It is very important to balance the material aspect of Japanese organisation with regards to infrastructure and the human side of their culture as they both fit seamlessly and function like a well-oiled machine. Being in Japan is a comprehensive life and scholarly journey of recurring learning. It is being immersed in an advanced and sophisticated civilisation. At face value the impenetrable nature of the culture may be a little bit off-putting but the warmth and the respect of the people make up for all the inconveniences that come with being an outsider. At every turn the people were polite and friendly. The warmth of the Japanese people gave one a sense of safety and security. As an outsider you were assured of readily available assistance even with all the challenges that come with language barriers. I am certain that an extended stay in the country would make the navigation much easier as one gleans new practices and Japanese words and phrases every day. The absence of English as a medium outside of the university environment compels one to learn Japanese bit by bit. Whilst the spoken language slowly becomes accessible the written script remains a long term daunting challenge.
Meeting with the guests from the South African Embassy in Japan on October 31, 2018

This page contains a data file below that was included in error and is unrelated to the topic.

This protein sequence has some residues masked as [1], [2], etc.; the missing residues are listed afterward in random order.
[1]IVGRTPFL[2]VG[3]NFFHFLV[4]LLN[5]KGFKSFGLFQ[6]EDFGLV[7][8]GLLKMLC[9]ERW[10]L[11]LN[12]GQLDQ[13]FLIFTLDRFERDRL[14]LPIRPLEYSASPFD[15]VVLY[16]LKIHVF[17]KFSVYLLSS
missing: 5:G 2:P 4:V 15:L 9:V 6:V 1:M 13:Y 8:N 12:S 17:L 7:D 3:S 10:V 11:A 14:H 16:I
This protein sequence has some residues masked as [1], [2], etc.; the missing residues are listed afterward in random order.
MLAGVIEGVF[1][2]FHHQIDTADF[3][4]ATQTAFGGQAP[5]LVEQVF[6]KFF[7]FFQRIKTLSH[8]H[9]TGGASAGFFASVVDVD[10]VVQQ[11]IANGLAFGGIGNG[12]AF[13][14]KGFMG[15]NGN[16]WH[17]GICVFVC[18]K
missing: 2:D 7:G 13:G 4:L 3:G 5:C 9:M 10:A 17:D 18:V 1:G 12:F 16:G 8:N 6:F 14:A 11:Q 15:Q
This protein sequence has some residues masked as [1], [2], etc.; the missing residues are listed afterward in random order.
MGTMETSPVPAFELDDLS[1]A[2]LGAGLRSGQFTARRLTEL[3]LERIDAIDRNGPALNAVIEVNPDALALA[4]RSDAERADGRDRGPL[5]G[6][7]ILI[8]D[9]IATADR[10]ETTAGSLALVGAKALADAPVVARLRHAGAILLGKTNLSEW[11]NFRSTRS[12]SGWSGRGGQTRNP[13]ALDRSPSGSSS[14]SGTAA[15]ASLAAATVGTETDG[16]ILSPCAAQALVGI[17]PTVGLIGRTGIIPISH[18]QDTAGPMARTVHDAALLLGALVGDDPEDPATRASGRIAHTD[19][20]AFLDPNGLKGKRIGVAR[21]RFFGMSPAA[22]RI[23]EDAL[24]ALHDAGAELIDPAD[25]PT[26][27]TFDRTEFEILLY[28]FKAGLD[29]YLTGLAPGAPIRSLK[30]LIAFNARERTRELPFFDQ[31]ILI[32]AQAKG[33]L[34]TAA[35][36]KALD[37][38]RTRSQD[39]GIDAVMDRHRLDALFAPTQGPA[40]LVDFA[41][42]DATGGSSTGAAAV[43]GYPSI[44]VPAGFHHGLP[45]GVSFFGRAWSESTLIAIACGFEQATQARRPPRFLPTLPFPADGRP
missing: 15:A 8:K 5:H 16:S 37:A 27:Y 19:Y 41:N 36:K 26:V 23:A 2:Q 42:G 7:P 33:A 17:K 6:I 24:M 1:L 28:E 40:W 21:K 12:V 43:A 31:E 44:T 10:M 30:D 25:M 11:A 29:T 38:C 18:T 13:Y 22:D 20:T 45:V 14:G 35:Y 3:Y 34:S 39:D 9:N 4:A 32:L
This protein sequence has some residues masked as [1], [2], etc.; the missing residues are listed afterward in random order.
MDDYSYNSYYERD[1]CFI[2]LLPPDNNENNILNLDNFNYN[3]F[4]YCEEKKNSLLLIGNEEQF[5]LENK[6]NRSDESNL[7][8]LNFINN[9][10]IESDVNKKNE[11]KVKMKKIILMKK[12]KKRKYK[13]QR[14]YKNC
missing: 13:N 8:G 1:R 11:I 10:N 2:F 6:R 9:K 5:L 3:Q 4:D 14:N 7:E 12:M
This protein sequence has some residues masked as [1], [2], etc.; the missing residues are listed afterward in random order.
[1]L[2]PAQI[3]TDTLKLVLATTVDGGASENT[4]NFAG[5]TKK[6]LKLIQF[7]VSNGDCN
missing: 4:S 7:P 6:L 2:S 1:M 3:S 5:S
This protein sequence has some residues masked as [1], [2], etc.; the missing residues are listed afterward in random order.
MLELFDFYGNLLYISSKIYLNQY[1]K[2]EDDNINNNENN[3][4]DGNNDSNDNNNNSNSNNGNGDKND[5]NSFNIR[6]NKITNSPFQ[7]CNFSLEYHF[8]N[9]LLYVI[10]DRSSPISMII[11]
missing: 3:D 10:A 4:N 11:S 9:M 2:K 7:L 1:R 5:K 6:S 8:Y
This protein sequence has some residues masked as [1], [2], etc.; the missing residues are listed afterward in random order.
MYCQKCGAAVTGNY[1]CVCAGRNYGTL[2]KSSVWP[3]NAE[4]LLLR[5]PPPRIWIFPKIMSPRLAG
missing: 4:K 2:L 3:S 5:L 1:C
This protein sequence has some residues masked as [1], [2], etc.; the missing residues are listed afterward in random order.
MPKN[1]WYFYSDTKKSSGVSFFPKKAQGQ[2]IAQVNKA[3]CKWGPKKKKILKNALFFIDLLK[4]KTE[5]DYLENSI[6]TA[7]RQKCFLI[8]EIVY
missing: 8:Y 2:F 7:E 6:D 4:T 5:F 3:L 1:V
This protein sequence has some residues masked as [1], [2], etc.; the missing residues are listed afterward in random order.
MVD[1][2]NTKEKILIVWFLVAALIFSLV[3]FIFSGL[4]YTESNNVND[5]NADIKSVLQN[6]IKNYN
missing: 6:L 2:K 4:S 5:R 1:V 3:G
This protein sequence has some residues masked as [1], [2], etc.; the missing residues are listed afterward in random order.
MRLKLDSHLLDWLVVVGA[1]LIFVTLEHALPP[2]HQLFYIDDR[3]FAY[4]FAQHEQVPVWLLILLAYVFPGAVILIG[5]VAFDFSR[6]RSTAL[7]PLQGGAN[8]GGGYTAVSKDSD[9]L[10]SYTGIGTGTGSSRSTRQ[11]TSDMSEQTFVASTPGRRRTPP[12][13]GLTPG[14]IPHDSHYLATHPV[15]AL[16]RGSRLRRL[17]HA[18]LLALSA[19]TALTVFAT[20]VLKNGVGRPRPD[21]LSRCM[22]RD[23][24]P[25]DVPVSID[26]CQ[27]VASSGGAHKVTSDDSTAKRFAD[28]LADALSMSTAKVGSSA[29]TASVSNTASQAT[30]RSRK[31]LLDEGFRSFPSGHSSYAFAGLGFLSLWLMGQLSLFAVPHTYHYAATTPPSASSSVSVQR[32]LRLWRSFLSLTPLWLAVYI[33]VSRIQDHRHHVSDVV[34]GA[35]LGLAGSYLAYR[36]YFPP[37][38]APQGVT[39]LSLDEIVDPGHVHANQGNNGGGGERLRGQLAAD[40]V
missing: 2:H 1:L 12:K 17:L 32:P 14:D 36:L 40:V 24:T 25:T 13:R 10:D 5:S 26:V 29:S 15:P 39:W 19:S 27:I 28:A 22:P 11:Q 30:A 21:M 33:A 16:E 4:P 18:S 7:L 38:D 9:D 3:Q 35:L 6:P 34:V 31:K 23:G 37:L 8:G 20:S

The highlights of my visit include the actual interaction with Japanese and other international students in class. It was a marvel to engage with young Japanese students at an undergraduate level and to be exposed into their cosmology and how they view Africa and the world. The students had this intriguing sense of curiosity about the African continent. Their grasp of knowledge and insight about major themes on Africa such as development, democratisation, international financial institutions, was quite impressive. In our interaction I made recommendations that some of the students take the themes further as a grounding for their post graduate studies. On the other hand, the exchange post graduate students from Ghana proved to be well versed with most major issues concerning Africa today. It was interesting to witness their captivating insight on the aforementioned themes.